Veneto is an increasingly important wine region, located in the northeastern corner of Italy. The wine style represents a transition between the alpine, Germano-Slavic end of Italy and the warmer, drier, more Roman lands to the south.
Veneto is slightly smaller than the other main wine-producing regions of Italy but creates more wine than any of them. The southern regions of Sicily and Puglia were for a long time Italy’s main wine producers. However, this balance began to shift north towards Veneto in the latter half of the 20th Century. Since the 1990s, Veneto has developed and improved the quality of its wines. More than 25 percent of the region’s wine is made and sold under DOC/DOCG titles. (For explanation see my post on Italian Quality Standards August 31, 2019)
From a red wine perspective, Amarone has the most intense flavour. This is in part due to innovations such as drying grapes prior to fermentation, which develops greater depth, complexity and concentration in the wines.
Production of the fruity red Valpolicella uses the ripasso technique, in which the wines undergo a second fermentation and are “re-passed” over used Amarone skins, enhancing the colour, body and texture of the wine.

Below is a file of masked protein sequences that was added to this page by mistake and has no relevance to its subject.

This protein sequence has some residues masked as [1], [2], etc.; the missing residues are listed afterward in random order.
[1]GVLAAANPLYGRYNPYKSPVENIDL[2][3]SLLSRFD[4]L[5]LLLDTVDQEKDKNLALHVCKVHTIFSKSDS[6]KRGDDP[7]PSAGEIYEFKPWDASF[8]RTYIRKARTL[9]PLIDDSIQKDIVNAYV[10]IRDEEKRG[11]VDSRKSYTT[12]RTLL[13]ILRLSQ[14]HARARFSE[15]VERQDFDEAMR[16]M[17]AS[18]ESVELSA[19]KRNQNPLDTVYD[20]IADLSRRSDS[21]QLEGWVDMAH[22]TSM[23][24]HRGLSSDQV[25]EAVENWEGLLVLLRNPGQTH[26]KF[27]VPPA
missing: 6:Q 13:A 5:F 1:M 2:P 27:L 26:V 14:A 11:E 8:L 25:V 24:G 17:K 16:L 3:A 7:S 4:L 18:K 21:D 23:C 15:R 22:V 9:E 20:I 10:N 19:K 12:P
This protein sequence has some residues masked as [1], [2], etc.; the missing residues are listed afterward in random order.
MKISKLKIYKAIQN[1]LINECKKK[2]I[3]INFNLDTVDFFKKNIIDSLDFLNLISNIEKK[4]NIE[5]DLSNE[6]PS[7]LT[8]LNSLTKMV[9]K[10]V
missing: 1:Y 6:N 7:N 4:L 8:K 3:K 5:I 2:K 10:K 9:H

The other red wine unique to Veneto is the sweet wine, Recioto. The region also produces some wonderfully refreshing white wines, such as Soave and sparkling Prosecco.
The Veneto region can be roughly split into three geographical areas, each distinguished by its topography and geology. In the cooler, alpine-influenced climate in the northwest, the foothills of the Alps descend along the eastern edge of Lake Garda and fresh, crisp whites are made under the Bianco di Custoza and Garda titles, as well as Veneto’s lightest reds.
East of the lake and north of Verona is Valpolicella and its sub-region Valpantena. Here 500,000 hectolitres of Valpolicella are produced each year. In terms of production volume, Valpolicella is the only DOC to rival Tuscany’s famous Chianti.
Immediately east of Valpolicella is Soave, home to the dry white wine that now ranks among Italy’s most famous products. Beyond that, Gambellara serves as an eastern extension of Soave, both geographically and stylistically. Garganega and Trebbiano are the key white wine grape varieties grown there.
In central Veneto, vast quantities of wine are produced, but only the better quality wines from more elevated areas have gained DOC status. International varieties such as Merlot, Cabernet Sauvignon, Cabernet Franc, Pinot Noir (known as Pinot Nero in Italy) and Carmenere have proved successful here, as well as white Pinot Grigio and Tocai Friulano.
In the northeastern corner of the region, sparkling Prosecco is produced. Still wines are also made here, such as Lison, Lison-Pramaggiore, Montello e Colli Asolani and Colli di Conegliano. The common factor that unites almost all viticultural zones in northeastern Veneto is the Glera grape and the foaming spumante and semi-sparkling frizzante wines it creates.
I was introduced to Valpolicella wine by my wife many years ago. We would sometimes venture out for a series of tapas on a Friday night which on her recommendation, we would complement with a glass of Valpolicella. Delicious!